"It is hard to describe how sublime homemade palmiers are," Jane Daniels Lear writes in this month's Gourmet. Even more than the tantalizing pictures, this sentence convinced me that I had to make these palmiers, and soon; if J.D.L. wasn't even going to try to render their tastiness in words, they had to be pretty good. Besides, I had been wanting to try my hand at puff pastry (ok, modified, easier, less time consuming puff pastry) for a while.
"Do you like a recipe that you have to get out the ruler for?" Andrew teased; yes, yes I do. I had a lot of work to do on Sunday, and I found that I enjoyed the rhythm of going back and forth between the work and the pastry: work for an hour, roll out dough, chill; pay bills and deal with paperwork for an hour, roll out dough, chill; make dinner for an hour, roll out dough, chill; it went by pretty quickly. I really am a pastry chef at heart. There were a few hairy moments with folding sticky dough, but thanks to my silicone mat and my pastry scraper everything came out fine.
It's extremely gratifying to see the crumbly flour-butter-salt-water that you worried wouldn't come together turn into a smooth (and strangely elastic?) sheet of dough. It's even more gratifying to peek into the oven and see that the unpromisingly skinny little dough slivers with which you populated a cookie sheet have puffed up into hearts, just as they should.
A school of palmiers, just out of the oven. This is the first batch, which got a little burned but still tasted mighty fine. I had gotten the hang of it by the second batch but had also lost my patience with food photography!
Here is the recipe. I didn't tweak it at all, and my only complaint is that it's not fun to grate frozen butter. (I wonder if you could put the dry ingredients in the bowl of a food processor and grate the frozen butter in with the grating attachment without spoiling the texture of the dough? It would definitely be faster, so more butter would be more frozen when it hit the flour, surely a good thing.) I'm pretty sure my puff pastry wasn't perfect, but it was fantastic nonetheless. These cookies have a wonderfully pure butter-cinnamon-caramel taste that is not overwhelmingly sweet. (Wondering whether my fondness for butter and cinnamon sugar could be more easily stoked, I made cinnamon toast with some of the leftover cinnamon sugar, half expecting it to be just about as good as the palmiers. Silly girl. No comparison at all.) A good chunk of the pleasure of eating them is their texture; something about their light crunch invites compulsive eating because you (ok, I) want to experience that firm flakiness over and over again.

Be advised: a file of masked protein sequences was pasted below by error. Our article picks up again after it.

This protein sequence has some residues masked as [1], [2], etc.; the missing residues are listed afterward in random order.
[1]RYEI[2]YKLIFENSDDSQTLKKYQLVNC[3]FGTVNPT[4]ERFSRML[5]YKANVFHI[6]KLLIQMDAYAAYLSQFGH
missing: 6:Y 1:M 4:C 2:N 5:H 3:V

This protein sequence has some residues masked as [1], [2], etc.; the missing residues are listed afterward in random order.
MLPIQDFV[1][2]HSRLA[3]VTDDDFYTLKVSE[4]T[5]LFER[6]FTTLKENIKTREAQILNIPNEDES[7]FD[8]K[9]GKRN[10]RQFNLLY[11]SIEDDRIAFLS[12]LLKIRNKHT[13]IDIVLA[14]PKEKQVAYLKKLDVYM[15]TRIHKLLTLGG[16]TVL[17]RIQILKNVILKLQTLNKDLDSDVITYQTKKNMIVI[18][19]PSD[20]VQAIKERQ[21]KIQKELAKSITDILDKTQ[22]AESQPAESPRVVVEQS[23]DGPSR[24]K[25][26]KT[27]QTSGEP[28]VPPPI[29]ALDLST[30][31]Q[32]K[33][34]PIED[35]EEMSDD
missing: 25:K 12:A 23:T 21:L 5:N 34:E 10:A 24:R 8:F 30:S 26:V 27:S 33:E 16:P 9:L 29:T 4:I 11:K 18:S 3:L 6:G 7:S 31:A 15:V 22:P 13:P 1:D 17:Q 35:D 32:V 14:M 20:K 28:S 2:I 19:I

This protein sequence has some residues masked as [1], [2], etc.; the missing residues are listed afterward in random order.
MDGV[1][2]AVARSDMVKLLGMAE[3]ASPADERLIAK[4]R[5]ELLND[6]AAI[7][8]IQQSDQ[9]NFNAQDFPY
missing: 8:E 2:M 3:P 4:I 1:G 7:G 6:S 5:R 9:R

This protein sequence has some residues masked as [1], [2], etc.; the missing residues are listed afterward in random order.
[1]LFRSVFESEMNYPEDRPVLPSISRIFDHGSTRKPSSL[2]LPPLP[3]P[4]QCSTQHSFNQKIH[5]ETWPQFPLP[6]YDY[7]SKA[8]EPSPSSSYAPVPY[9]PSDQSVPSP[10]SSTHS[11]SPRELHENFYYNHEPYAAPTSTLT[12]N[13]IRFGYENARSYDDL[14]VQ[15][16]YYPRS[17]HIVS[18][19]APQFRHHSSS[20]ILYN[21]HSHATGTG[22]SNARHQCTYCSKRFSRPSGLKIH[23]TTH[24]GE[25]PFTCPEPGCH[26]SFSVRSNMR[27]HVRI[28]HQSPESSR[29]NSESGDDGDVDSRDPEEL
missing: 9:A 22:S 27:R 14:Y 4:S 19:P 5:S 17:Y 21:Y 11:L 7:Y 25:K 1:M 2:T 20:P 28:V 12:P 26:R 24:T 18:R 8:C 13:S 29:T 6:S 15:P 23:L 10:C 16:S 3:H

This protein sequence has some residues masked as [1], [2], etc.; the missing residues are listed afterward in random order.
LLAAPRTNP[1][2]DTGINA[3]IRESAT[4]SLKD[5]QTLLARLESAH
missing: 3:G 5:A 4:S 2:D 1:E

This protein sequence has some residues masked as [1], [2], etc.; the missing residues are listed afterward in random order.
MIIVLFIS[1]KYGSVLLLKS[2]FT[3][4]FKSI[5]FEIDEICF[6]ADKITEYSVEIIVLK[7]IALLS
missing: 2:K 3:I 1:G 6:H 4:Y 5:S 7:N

I know this close-up is blurry, but seriously, imagine sinking your teeth into those layers. Homemade palmiers, you and I will meet again.
Even though I made these not for Christmas but for my own greedy self, I'm sharing them virtually witih Food Blogga for her amazing Christmas cookie roundup. They'd make a terrific addition to any Christmas cookie plate or package (and for some reason I am obsessed with the idea of serving them with ice cream...maybe a good holiday dessert for those of you in warm places). Thanks, Food Blogga!
Two other things I am excited about: the Wintermarket downtown (via wonderful Manhattan User's Guide). And TasteBook (via wonderful Heidi). I have been wanting to figure out how to organize all my recipes in an internet-accessible way, and TasteBook seems perfect, though I am worried there is something I'm not getting about it (am I going to be required to order a book at some point?). I got started last night. That is all.